NASHVILLE, Tenn. (TSU News Service) – Tennessee State University will receive nearly half a million dollars from the U.S. Department of Agriculture to expand its research on goat meat production.
Tennessee State leads the nation in research that seeks to boost goat production in the U.S., and plans to use its $496,328 grant to enhance that research.
“We’re pleased that we’re able to get funding to continue our line of investigation on meat goat breeds and their comparative performance,” said Dr. Richard Browning, the lead goat researcher in TSU’s College of Agriculture, Human and Natural Sciences.
Nationwide, agriculture researchers say there’s a demand for goat meat because of a growing population of ethnic groups within the U.S. that consume it, not to mention an increasing number of Americans who are choosing goat over other meats, like chicken and beef, because dietitians say it’s healthier.
To meet the demand, much of the goat meat now in the U.S. is imported from other countries. But TSU’s research, which started in 2002, seeks to change that.
“I probably give 10, 12 talks a year across the country on the research,” Browning said. “We have a lot of ethnic groups that have goat as a main part of their diet, and that’s why there’s a demand for goat meat. But we don’t produce enough here.”
TSU’s research herd is comprised of approximately 250 breeding does representing diverse sets of Boer, Kiko, Spanish, Myotonic and Savanna genetics.
Browning said the latest funding from the USDA will mainly be used to study the fifth meat goat breed recently brought into the research program.
“This project is targeting the Savanna goats, which is one of the newer breeds that the industry is looking at as a possible source of improved animal performance,” Browning said.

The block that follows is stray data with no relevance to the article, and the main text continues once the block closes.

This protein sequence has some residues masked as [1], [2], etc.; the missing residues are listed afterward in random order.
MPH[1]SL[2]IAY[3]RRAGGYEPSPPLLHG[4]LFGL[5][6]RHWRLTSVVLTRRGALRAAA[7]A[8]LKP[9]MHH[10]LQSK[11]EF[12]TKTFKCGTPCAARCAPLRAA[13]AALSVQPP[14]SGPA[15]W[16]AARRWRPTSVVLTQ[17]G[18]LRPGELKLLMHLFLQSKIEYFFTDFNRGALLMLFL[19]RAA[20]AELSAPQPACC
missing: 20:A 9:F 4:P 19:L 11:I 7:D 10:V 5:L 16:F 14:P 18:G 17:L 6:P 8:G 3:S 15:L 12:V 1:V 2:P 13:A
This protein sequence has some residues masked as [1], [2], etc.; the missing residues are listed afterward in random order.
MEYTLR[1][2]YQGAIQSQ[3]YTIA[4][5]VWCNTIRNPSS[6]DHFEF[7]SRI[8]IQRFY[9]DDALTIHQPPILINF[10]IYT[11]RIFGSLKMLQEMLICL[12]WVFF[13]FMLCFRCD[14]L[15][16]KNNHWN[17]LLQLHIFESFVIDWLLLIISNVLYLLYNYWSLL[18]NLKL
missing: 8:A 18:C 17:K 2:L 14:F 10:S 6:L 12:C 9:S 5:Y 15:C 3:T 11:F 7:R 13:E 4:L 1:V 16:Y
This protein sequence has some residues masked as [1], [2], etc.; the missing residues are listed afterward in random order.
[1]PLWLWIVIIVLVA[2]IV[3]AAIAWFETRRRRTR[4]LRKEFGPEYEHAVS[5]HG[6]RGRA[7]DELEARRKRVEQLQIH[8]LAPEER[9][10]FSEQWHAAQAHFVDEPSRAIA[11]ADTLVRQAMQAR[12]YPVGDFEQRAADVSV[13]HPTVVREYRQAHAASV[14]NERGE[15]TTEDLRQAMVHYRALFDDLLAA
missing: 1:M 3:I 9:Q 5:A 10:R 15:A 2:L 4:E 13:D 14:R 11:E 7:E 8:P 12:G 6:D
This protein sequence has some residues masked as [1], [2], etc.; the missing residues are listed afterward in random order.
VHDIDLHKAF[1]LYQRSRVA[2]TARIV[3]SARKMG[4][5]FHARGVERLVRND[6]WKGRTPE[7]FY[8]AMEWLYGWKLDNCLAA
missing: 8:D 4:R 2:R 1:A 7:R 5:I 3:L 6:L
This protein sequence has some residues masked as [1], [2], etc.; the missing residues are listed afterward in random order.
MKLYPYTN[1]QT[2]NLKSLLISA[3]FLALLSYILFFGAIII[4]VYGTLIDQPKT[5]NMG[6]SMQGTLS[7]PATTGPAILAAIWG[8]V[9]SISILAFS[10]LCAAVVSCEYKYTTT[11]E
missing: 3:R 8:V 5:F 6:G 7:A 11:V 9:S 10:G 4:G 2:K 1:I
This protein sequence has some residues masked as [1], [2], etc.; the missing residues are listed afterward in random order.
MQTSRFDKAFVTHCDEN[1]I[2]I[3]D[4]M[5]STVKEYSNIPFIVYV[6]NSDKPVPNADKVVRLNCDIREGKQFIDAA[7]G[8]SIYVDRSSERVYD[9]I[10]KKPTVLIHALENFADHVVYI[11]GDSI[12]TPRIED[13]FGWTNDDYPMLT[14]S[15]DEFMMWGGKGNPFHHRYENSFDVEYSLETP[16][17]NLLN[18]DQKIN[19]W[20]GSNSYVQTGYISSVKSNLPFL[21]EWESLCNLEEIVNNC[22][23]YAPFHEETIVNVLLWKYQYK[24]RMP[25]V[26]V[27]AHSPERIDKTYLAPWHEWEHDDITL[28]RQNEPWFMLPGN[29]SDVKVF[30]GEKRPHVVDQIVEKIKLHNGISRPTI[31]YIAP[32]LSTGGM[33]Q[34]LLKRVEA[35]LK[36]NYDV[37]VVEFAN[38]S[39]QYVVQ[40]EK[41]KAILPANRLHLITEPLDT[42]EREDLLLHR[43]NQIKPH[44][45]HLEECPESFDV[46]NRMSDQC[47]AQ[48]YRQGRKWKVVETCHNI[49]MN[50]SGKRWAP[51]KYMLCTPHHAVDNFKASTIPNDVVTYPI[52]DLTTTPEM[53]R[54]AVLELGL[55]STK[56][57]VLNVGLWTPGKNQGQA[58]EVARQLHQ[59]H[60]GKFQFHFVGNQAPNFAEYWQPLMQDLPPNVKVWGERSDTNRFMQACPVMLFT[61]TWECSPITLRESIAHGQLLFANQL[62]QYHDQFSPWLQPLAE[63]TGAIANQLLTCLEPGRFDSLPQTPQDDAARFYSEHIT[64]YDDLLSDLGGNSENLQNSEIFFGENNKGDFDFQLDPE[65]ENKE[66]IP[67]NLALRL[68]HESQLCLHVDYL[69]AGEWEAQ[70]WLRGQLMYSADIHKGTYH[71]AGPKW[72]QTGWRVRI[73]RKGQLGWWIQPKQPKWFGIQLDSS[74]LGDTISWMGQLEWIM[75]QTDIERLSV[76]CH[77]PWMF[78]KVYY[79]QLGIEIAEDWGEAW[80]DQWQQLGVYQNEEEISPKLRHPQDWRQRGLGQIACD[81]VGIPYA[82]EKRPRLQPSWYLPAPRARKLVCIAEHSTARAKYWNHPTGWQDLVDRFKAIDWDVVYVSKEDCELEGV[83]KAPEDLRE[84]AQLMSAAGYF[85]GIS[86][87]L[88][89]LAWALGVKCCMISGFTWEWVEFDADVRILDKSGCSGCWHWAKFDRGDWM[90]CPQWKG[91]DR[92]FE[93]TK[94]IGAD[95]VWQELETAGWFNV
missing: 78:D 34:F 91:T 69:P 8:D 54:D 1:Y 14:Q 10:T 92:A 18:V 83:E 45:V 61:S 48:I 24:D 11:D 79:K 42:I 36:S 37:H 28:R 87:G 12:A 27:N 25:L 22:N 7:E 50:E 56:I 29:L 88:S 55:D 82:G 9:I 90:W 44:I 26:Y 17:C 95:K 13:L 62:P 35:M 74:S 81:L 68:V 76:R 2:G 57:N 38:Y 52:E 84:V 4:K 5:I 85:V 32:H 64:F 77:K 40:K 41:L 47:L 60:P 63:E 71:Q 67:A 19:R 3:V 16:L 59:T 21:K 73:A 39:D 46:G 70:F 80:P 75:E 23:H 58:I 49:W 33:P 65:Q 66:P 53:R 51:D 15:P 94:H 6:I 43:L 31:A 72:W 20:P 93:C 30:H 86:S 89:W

He said the research is shared with producers, farmers, to help them be more effective in their goat production.
“The other part of this project is to train producers in the detection and management of internal parasites,” said Browning, adding that TSU will be working with goat researchers at Alabama A&M University.
Goat meat is naturally lean, meaning it is much lower in saturated fat and cholesterol, having a naturally higher HDL count (the good cholesterol) and a naturally low LDL count (the bad kind of cholesterol), according to the National Kiko Registry. It is also lower in calories than other meats, like beef, and is easier to digest.
Dr. Sandria Godwin is a family and consumer science professor at TSU, as well as a registered dietitian. She has worked with Dr. Browning to produce goat meat recipes.
“It is definitely a healthier choice,” Godwin said.
Heritage Foods USA is an online butcher based in Brooklyn, New York, that supports farmers who raise livestock, including goats. Its cuts are sold to customers in all 50 states, as well as carried in 130 restaurants from New York City to Los Angeles.
The company is an advocate for more U.S. production of goat meat.
“Goats are environmentally low-maintenance and easy to raise,” said Patrick Martins, co-founder of Heritage Foods. “Goat is actually the most widely consumed meat in the world – and America is slowly learning what the rest of the world already knows – that goat meat is delicious, lean, versatile, healthy, and sustainable.”
To learn more about Tennessee State University’s goat research, visit: http://www.tnstate.edu/faculty/rbrowning/.
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With more than 9,000 students, Tennessee State University is Nashville’s only public university, and is a comprehensive, urban, co-educational, land-grant university offering 38 undergraduate, 25 graduate and seven doctoral programs. TSU has earned a top 20 ranking for Historically Black Colleges and Universities according to U.S. News and World Report, and rated as one of the top universities in the country by Washington Monthly for social mobility, research and community service. Founded in 1912, Tennessee State University celebrated 100 years in Nashville during 2012. Visit the University online at tnstate.edu.